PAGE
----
Apart from the fundamental decision of whether the funeral service is to be complemented by a burial or a cremation, the next most important information required will be that sought by the Registrar General. This information is needed for the compilation of Government statistics.

Most of this information will also be collated to and becomes part of the "Certified Copy of the Entry" in the Registrar's Register of Births, Deaths and Marriages.

The information required therefore will fall under the following headings:-

The Deceased's.

  • Full name
  • Last known address
  • Last known occupation
  • Sex
  • Age at time of death
  • Date and place of death
  • Place of birth
  • Father's name
  • Mother's maiden name
  • Marital status at time of death
  • Details of marriage(s) -
  • Details of first marriage - place, deceased's age at the time, name of person to whom married.
  • First name of children in order of birth from first or other subsequent marriages.
  • Details of second or subsequent marriages - place, deceased's age at the time, name of person to whom married.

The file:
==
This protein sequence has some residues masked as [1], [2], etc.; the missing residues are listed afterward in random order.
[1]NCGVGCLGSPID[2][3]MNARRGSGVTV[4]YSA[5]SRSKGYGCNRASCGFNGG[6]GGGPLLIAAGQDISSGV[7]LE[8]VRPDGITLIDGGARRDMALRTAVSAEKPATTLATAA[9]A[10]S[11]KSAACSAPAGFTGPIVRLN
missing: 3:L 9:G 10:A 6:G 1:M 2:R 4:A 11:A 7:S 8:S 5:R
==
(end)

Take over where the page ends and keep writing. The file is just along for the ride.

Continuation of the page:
In cases where the family grave is to be used, unless registered details of the grave are available, it is most important to be able to tell the funeral director not only the name of the cemetery where the grave is located, but also the name of the person or persons last interred in that grave and the date of those particular interments. This will enable the funeral director to check the cemetery records on behalf of the family and ascertain the accuracy of the ownership of the grave as well as the correctness of its location.

In cases of cremation, of course, no such information will need to be made available unless consideration is being given to the cremated remains being subsequently buried in a family grave. In such event the funeral director will need to have exactly the same information to enable him to identify the appropriate grave for that purpose.